Garden City Telegram from Garden City, Kansas on February 15, 1964 · Page 2
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Garden City Telegram from Garden City, Kansas · Page 2

Garden City, Kansas
Issue Date:
Saturday, February 15, 1964
Page 2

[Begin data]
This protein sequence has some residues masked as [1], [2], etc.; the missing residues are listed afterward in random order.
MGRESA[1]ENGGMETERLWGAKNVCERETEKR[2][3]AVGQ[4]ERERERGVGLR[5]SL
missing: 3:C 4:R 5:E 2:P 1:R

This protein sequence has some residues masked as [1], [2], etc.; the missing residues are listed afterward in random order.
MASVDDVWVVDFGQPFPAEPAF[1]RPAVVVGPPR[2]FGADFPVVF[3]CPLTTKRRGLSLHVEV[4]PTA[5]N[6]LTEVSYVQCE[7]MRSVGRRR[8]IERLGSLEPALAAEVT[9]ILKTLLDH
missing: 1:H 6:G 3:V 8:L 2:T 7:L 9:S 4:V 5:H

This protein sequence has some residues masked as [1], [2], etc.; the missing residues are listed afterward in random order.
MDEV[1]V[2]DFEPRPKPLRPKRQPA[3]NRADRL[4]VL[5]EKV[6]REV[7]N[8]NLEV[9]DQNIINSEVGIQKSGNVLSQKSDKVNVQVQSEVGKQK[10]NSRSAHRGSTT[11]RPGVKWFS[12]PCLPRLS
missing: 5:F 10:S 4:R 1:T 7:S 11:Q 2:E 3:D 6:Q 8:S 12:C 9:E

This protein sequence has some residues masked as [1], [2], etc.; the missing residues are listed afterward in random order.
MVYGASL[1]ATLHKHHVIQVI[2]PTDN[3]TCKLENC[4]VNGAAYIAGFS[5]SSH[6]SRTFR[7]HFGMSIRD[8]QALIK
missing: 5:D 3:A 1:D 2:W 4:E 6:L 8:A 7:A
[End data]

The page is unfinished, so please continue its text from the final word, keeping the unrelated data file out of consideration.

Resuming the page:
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editorials ftnrricn Ctty Sotwo0y t FcofiMfy 15, 1T44 For a Safer City evidence isn't conclusive but is indicative of what we believe is a good thing for Garden City. Police records show that during the month of January, 1964, there were only half as many traffic accidents as in the same month of 1963. This is a significant reduction. For every one of those complaining about the concentrated enforcement of local traffic laws there are several others who believe the crackdown is both needed and beneficial to the city. We are certain drivers have improved their habits in recent weeks. A reputation as a "safe city" is far better than any black-eyes the town receives due to the arresting of motorists. There has been a pick-up in business in this area since last week's wonderful snow brought its much- needed moisture. The precipitation turned up the edges of the mouths of both rural and urban dwellers. And as this was being written, more snow had started to fall with predictions of more to come. It should be a time to give thanks — a much more pleasant task than complaining a few weeks ago. Several basketball fans expressed dissatisfaction at the officiating of the high school game here earlier this week. Perhaps there were some "bad" calls, and no doubt some infractions were missed. But the sad truth of the situation is that referees are becoming more difficult to obtain. And as a former basketball official stated: "With the attitude of today's fans, there isn't enough money to get me back into officiating." This conviction is spreading among officials. POPULAR LEADER of group sinking in the village is Stewart Boone. He makes his pitch for harmony by inviting the audience to "Croon along with Boone." * * * A WOMAN (married) at the Finney County Historical Society dinner this week commented that Bob Greer looked "too well-fed" to be a bachelor. We assured her that he was merely a "good keeper" and greatly in need of home cooking. * * * THERE are many gray mice to be had for the asking at the M. P. "Jack" Reeve place on North Center. Do not mistake these for the ordinary field variety of gray mice. These are hybrids — the offspring of a black father and a white mother. Honest. * * it WE ARE thinking of doing a modern-day version of an old fairy tale. It'd be re-named "Beauty and the Beatle." * * * WOMAN WE know hopes to write "My Favorite Husband" as told to her by Elizabeth Taylor. Of course she can't start writing until Liz finishes the re- * * * A PRE-Valentine ad from Neiman-Marcua of Dallas was for a $1,975 valentine. It said that "A valentine doesn't have to be red. It could be, really should be, this exceptional natural royal pastel mink." Mebbe so. * * * CIGARETS are still on sale at Neely's Market, but you cant accuse the management of pushing them. A hand-made sign near the cigaret display plainly la* bels them "Cancer Sticks." * * * GRAMMARIANS PLEASE note; Santa's help. ers are known as subordinate clauses. For a Safe FIRST IN KANSAS Theyll Do It Every Time Hat THE LITTLE 6OCX3LU ACCOUNT WAS NURSED ALON6 THRU THE VEARS BV JOE FIREBALL'S SMALL ADVERTISING AGENCY-' YEAH / WE V MERE'S THE PLAN HIT THE A FOR OUR NEW JACKPOT//I BUILDING EVERV CAMWlGN RUNG THE BELL/ VOUR PRODUCT IS REALLY BIG-TIME NOW/ I TOLD VOU WE'D 600W BIG TOGETHER DIDN'T MOO 0ET QUO. LETTER ? VV&V CHANGED AGENCIES WHVTOIEANOTAVLZ ARE HANDLING OUR -, ACCOUNT NOW// SO BIO NOW THEIR OLD AGENCY ISNT SLICK; ENOUOH FOR THEIR NEW Draw Pearson Reports Newsman Fights Another On Murrow's Replacement WASHINGTON _ Clark Mol- lenoff, redoubtable and indefatigable Des Moines Register correspondent, is waging a one-man crusade against the Senate confirmation of Johnson's No. 1 Negro appointee, Ambassador Carl Rowan, to be director of U. S. Information, replacing ailing Edward R. Murrow. It happens that Rowan and Molcnho-f used to work for the same journalistic combination — the Cowles Brothers publications in Des Moines and Minneapolis. They fell out when Rowan made a speech in New York stating that some newspapermen were genuinely interested in free news dissemination by government; some were "merely interested in earning a buck." Rowan, then working in the State Department, says Mollenhoff called his then chief, Roger Tubby, hi protest, apparently wanting liim relieved of his job. Rowan then phoned Mollenhoff, told him: "Any job you can get I don't want" Mollcnhoff's move to defeat Rowan as director of USIA is being carried on .through Sen. Burke Hickenlooper, R-Ia., a member of the Foreign Relations Committee, who has told other senators that no Negro is qualified to tell the story of be United States abroad; he'a not objective. Governor Elk*rt Carvel of Delaware is the only Democrat so far who's punctured the great myth of Sen. John Williams of Delaware as the unrelenting in- vesigator. Governor'Carvel wants to know why Williams concentrated on the $542 stereo set to President Johnson but comnletely ignored auproximatelv $508,000 in cash gifts to the Gettysburg farm when President Eisenhower was in office. "Senator Williams was the great and courageous investigator when it came to a $1,300 deep freeze given to Mrs. Harry Truman and when it came to a few $10 hams in the Truman administration," said Gov. Carvel. "But when it came to thousands and thousands of dolars worth of gins to President Eisenhower for bis Gettysburg farm, Senator Williams said nothing. He put bis tail between his legs like a whipped dog. He was the great snooper during the Truman administration, and he started snooning again under tion, under President Eisenhower, he didn't want any snoopers around." LBJ •• President is riding herd on the Senate just as carefully as he did as Senate majority leader. It isn't supposed to be published, but Johnson has prepared, in cooperation with Senate ead- ers, a tentative schedule of hearings for the Appropriations Committee, which has jurisdiction over the money bills. These are the bills which really turn the machinery of government, and at the last session some of them were delayed until a few days before Christmas. In the interim, government bureaus had to function on temporary funds. But this year the (Johnson schedule calls for hearings on the foreign aid bill — one of the most controversial — to start in the Senate on June 1 and be over by June 19. In the past, foreign aid hasn't been taken up until around August. Johnson is pushing so hard on this, that 10 days ago he staged a special White House dinner with congressional leaders to discuss the form of the foreign aid biU. Also on the tentative schedule: The Interior Department hearings are set for Feb. 19, to be finished by March ft. with action on the House floor March 17. The Treasury-Post Office bill Is scheduled for hearings on April 1 ending April 7, with House action March 24. The labor-HEW appropriation* hearings are scheduled to end May 15, Defense Department hearings May 20, State, Justice, Commerce, and the Judiciary bearings are to end May 22; Independent offices May 29; Public Works on June 10. That's how LBJ is trying to keep in the groove the most uncontrollable legislative body in the world. Fun at th« Dcnrlct't — National Children's Dental Health Week featured oversized toothbrushes and a set of oversized toy teeth as a gimmick to dispel children's fear of dental care. The idea was hatched by Mrs. Helen Blumberg of Rydal, Pa., when her 4-year-old screamed at the thought of going to the dentist. She decided that visits to the den- 1st should be made a game, not a nightmare, and that toys illustrating the fun of tooth care were bassador to Switzerland True Davis has made a hit with the Swiss by using his business know- how to help solve their labor shortage. To man their booming factories, the Swiss have already imported 800,000 foreign workers. Davis suggested that instead they introduce a little mor* automation, to reduce he need for manpower. The Swiss were so intrigued that Ambassador Davis has arranged to exhibit some of the latest American automatic devices at an industrial fair in Zurich. Stamp Law Hearing Set PAOLA, Kan (AP) — A hearing has been set for Feb. 21 on a suit challenging' one of the many new municipal ordinances in Kansas against use of trading stamps. The validity of the Paola ordinance, enacted Jan. 14, U being challenged by the American Savings Stamp Co., which pro* motes stamps redeemable hi U. S. savings bonds. The suit was filed in Miami County District Court Friday. Kansas has a law prohibiting the issuance of trading stamps redeemabe in cash or merchandise. The company contends it does not apply to stamps redeemable in savings bonds. Garston City Telegram Published Dally Bawpt Bun«ajr M4 five Holiday! Yearly by tfc« T- 1 — tram PublUhlne Company at U7 BhaatiMP TM.*ntONK KB MurvU MMDbw «t IM AMMMM4 Fmo The Associated Prea* U *ntttt*a in **M»*t»»t »«•»»»*»*< <MM* f»*tttfrf*f« l»o referred. __ Teme •* ««taMlf«M •f earrier a month In Garden i . |LB6. payabl* to carrier Ui a4**nw, J&»*W£i&»fK ,2?? "** mail to other addreaaea In „ Lane. Scott. Wichita. Qreelejr, , ..ton, Kearoy. Grant, Baikal! Gray countiea. $9-00 per year; < where 116.00 pe r year. Second claa* uo*t*f a paid at uarde* City Kanaaa. U Telegram motor carrier eerrloa • ' to havf publlcaUon-«i> mall In cittea that have